Tax & Trade Blog
Dealing with Search Warrants in Tax Cases
One of the messier areas in tax law tends to be the case where “civil” tax default meets potential “criminal” tax fraud – with the consequences to the taxpayer moving beyond tax assessments and interest, to fines and potential time sentenced in the ‘Crow Bar Hotel’.
In potentially “criminal” cases of tax fraud, one will often see the Canada Revenue Agency (or other provincial tax authority) moving to seize documents and records under the authority of a federal or provincial search warrant. This is often received by the taxpayer and its professional advisors with a degree of uncertainty.
An announcement from the CRA highlighted their enforcement of search warrants in this area, and some of the issues involved when dealing with search warrants in tax cases.
The relase notes that the CRA executed two search warrants in Vancouver in late 2019, as part of its ongoing efforts to combat tax evasion and non-compliance in the real estate sector. The searches were conducted as part of ongoing investigations that identified around $3 million in unreported income, and followed an earlier announcement which outlined the launch of a major operation to search various Vancouver properties for information related to the “Panama Papers” leak.
With all of this in mind, taxpayers and their professional advisors in accounting firms should be mindful of some important tips when on the receiving end of a search warrant:
1 – Have a Plan in Place – Businesses should have policies and procedures in place in the event of the execution of a search warrant by the CRA or a provincial tax authority. This can prevent confusion by laying out who is responsible for liaising directly with the CRA/police and contacting tax and/or criminal counsel.
2 – Contact your Lawyer – Taxpayers should immediately contact legal counsel, and politely ask investigators to delay the execution of the warrants until they arrive! Note: Waiting for Legal Counsel to arrive is a courtesy only, and not a right; the tax authority and police attempting to execute the Search Warrant may opt to proceed with the search immediately, and nothing should be done to attempt to impede that search.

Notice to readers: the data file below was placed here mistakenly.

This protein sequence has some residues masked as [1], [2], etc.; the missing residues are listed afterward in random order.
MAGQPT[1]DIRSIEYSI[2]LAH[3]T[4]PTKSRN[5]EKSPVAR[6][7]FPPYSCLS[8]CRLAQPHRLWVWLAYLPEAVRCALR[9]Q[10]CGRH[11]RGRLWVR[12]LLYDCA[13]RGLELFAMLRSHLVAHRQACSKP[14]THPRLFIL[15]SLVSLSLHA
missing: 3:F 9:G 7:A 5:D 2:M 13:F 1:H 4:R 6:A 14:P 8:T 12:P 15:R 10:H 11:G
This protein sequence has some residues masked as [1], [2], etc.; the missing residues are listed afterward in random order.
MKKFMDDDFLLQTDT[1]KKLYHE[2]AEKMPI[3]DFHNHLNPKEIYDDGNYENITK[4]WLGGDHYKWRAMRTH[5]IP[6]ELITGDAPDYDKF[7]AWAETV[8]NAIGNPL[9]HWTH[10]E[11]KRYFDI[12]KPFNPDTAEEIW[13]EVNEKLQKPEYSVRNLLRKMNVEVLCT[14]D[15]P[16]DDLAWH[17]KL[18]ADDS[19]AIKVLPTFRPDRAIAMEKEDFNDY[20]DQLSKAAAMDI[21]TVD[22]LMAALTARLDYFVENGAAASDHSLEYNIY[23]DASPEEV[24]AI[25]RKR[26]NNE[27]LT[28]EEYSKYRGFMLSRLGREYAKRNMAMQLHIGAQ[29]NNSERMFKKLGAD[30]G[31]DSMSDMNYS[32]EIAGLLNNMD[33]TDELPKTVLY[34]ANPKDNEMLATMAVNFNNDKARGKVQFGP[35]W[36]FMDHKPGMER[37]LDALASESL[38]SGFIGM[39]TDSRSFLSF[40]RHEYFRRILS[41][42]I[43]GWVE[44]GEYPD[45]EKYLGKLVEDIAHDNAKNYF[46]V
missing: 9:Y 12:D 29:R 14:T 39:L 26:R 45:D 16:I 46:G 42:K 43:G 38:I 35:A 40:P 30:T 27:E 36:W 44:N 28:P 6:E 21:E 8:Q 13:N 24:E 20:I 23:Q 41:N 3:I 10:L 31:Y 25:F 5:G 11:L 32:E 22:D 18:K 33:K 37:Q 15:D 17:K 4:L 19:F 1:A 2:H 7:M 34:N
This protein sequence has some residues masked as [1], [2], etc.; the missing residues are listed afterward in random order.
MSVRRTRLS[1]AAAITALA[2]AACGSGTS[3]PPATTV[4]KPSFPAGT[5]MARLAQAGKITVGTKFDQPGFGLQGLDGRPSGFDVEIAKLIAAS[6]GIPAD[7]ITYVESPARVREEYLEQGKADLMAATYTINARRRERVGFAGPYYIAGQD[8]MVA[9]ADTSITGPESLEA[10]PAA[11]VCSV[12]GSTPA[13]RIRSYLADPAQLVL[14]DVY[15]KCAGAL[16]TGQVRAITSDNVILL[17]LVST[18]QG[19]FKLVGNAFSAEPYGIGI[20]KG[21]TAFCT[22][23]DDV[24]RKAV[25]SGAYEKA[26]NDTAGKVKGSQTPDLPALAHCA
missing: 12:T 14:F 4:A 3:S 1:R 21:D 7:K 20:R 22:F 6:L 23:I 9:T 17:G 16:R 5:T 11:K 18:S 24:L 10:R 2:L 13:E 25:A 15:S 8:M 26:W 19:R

3 – Review the Search Warrant – The taxpayer should ask for a copy of the Search Warrant on first being presented with it. While the search is underway, the taxpayer will have time to review the Search Warrant and should do so. (A copy of the Search Warrant should also be scanned and provided to the Legal Counsel). If there are any obvious ‘defects’ or errors or limitations in the text of the Warrant (wrong address, limits on what rooms or areas may be searched), these should be brought to the attention of the investigators immediately—who still may opt to proceed with the Warrant as issued—but which may be to their subsequent legal jeopardy.
4 – Cooperate – If it is not obvious to this point, it is vital that the taxpayer (and its staff/employees) cooperate with the execution of the Warrant and take no steps to impede, obstruct or interfere with a search (that could result in criminal charges separate from anything related to the alleged tax default!). Even when objecting to the conduct of investigators, the taxpayer or professional advisory must ensure that they remain polite, respectful, and non-obstructionist.
5 – Assert privilege where necessary – Even if Legal Counsel is not yet present, a taxpayer should assert Solicitor-Client Privilege over any and all documents or electronic files which can be reasonably considered to contain legal advice. Investigators will have to take certain procedures to protect those documents until a Court can consider the matter later.
6 – Make Written Notes – Last, it will be important that defects in the Warrant, objections to improper search or seizures, and all other communications between the taxpayer or its professional advisors, and the investigators, be recorded in writing contemporaneously with the statements. There are constitutional rights against unreasonable search and seizures, but these may only be vindicated after the fact. A comprehensive written record of what was said and done and when those events happened will be critical later!
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